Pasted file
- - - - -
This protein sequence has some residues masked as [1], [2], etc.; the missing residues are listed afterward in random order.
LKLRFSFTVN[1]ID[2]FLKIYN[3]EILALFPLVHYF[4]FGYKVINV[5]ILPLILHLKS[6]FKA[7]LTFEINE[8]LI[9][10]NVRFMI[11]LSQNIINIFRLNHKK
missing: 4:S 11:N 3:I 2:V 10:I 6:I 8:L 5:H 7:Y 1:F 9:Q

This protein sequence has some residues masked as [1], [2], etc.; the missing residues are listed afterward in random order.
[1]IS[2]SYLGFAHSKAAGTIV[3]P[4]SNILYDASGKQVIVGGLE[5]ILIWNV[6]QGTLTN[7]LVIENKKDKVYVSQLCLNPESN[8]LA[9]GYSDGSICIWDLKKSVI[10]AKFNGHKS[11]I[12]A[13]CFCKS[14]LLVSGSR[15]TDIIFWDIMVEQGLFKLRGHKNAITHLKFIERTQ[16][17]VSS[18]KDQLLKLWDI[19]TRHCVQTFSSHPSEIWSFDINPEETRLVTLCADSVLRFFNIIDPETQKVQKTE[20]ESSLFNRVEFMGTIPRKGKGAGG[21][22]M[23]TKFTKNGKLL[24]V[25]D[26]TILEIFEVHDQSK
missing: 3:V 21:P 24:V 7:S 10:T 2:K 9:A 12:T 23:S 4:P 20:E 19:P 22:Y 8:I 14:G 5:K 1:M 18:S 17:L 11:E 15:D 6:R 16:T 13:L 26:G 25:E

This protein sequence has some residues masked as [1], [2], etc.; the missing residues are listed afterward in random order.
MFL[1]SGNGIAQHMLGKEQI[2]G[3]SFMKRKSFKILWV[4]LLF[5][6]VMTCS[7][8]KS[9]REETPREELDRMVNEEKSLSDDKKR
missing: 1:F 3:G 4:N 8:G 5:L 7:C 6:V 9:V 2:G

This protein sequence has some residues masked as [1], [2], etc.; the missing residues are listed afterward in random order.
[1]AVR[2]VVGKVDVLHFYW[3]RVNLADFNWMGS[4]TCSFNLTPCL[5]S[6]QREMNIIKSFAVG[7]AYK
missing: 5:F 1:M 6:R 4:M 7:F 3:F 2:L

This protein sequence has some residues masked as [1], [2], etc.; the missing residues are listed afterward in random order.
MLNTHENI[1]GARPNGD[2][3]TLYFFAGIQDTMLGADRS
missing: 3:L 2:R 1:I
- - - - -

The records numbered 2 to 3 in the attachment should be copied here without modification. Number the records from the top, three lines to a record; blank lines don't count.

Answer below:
This protein sequence has some residues masked as [1], [2], etc.; the missing residues are listed afterward in random order.
[1]IS[2]SYLGFAHSKAAGTIV[3]P[4]SNILYDASGKQVIVGGLE[5]ILIWNV[6]QGTLTN[7]LVIENKKDKVYVSQLCLNPESN[8]LA[9]GYSDGSICIWDLKKSVI[10]AKFNGHKS[11]I[12]A[13]CFCKS[14]LLVSGSR[15]TDIIFWDIMVEQGLFKLRGHKNAITHLKFIERTQ[16][17]VSS[18]KDQLLKLWDI[19]TRHCVQTFSSHPSEIWSFDINPEETRLVTLCADSVLRFFNIIDPETQKVQKTE[20]ESSLFNRVEFMGTIPRKGKGAGG[21][22]M[23]TKFTKNGKLL[24]V[25]D[26]TILEIFEVHDQSK
missing: 3:V 21:P 24:V 7:S 10:T 2:K 9:A 12:T 23:S 4:P 20:E 19:P 22:Y 8:I 14:G 5:K 1:M 18:S 17:L 11:E 15:D 6:R 16:T 13:L 26:G 25:E

This protein sequence has some residues masked as [1], [2], etc.; the missing residues are listed afterward in random order.
MFL[1]SGNGIAQHMLGKEQI[2]G[3]SFMKRKSFKILWV[4]LLF[5][6]VMTCS[7][8]KS[9]REETPREELDRMVNEEKSLSDDKKR
missing: 1:F 3:G 4:N 8:G 5:L 7:C 6:V 9:V 2:G